It’s not common to see a dog in an MRT train, and when you see it, it gets viral for all the good reasons.
On 21 September 2016, Facebook user Edythe Lee posted a photo album of a guide dog inside an MRT—it’s merely a simple post, but that has garnered over 12,000 Shares.
In case you can’t read it, here’s what she typed.
It’s my first time seeing a guide dog in Singapore public transport. This furkid is so well behaved!
To those I don’t know who you are, Thank you for sharing my post😊
Do hope more will share to educate the world guide dog is for the special ones. They guide their angels walking through the dark. They have made a difference to the special ones in many ways
According to one of the Facebook comments, there are only four guide dogs in Singapore.
A check on The Guide Dogs Association of the Blind website shows that a first guide dog, Jordie, was trained in Singapore. There were also three more of these guide dogs, namely Esme (who has a Facebook Page, though it’s not active now), Seretta and Melba.
If you’re surprised at how well-behaved the guide dog is, you’re not alone: in Singapore, many of us have HDB-approved breeds like Shih Tzu or Chihuahua, and these breeds are usually highly active and much more difficult to train.
Guide dogs are usually Labrador Retrievers, or commonly known as Labrador. While they are one of the most popular dogs in the US, the number of Labradors in Singapore isn’t a lot—firstly, these big dogs are not HDB-approved and secondly, for some reason, Singaporeans who live in private property prefer Labrador’s close relative, the Golden Retriever.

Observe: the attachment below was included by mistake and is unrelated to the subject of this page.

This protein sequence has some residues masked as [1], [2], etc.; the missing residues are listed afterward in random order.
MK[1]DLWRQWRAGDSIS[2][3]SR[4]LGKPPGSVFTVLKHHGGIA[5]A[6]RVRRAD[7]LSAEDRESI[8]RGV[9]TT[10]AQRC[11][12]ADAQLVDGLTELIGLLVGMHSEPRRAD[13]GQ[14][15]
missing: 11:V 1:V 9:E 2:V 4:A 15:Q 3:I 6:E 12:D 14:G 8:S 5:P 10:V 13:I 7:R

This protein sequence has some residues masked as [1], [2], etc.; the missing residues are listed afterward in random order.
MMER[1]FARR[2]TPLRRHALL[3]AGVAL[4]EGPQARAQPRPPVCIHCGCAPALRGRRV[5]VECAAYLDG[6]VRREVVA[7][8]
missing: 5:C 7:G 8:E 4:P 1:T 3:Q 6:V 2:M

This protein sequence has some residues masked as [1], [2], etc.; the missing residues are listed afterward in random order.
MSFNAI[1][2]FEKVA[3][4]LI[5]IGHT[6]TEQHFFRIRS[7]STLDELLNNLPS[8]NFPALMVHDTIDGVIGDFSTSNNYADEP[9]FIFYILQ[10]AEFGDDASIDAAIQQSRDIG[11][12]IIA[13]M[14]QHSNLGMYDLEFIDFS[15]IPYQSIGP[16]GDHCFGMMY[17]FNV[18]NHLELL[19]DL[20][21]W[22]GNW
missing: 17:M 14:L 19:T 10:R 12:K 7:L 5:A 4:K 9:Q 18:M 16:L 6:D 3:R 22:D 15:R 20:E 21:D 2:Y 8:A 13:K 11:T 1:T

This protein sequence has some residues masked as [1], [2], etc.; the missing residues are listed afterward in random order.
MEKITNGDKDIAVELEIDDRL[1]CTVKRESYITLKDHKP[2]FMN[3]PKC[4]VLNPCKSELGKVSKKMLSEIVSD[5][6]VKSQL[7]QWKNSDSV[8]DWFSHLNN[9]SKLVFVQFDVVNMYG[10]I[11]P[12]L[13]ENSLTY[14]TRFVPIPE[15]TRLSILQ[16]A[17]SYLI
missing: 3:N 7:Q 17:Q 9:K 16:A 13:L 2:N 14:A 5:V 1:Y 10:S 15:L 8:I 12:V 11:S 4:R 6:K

But Labrador is one of the smartest dogs ever—not only are they very trainable, they serve in the Singapore Army and Police Force as well. They’re not the fierce ones who bite the bad guys, through; they’re the ones who sniff for any suspicious articles.
And here’s the thing: this breed hasn’t been getting the attention it deserves. It’s a big dog, but it’s one heck of a gentle giant, and please remember this: Labradors are very friendly and won’t bite. Just don’t disturb them when they’re guiding and protecting their owners.
And I can assume you this: you don’t need to be scared of a Labrador. It’s as harmless as a baby.
So next time, if you see one Labrador in, say, Singapore Customs, remember to say hi to it. It’s just as well-behaved as the one in the MRT!
Featured Image: Facebook (Edythe Lee)
This article was first published on goodyfeed.com
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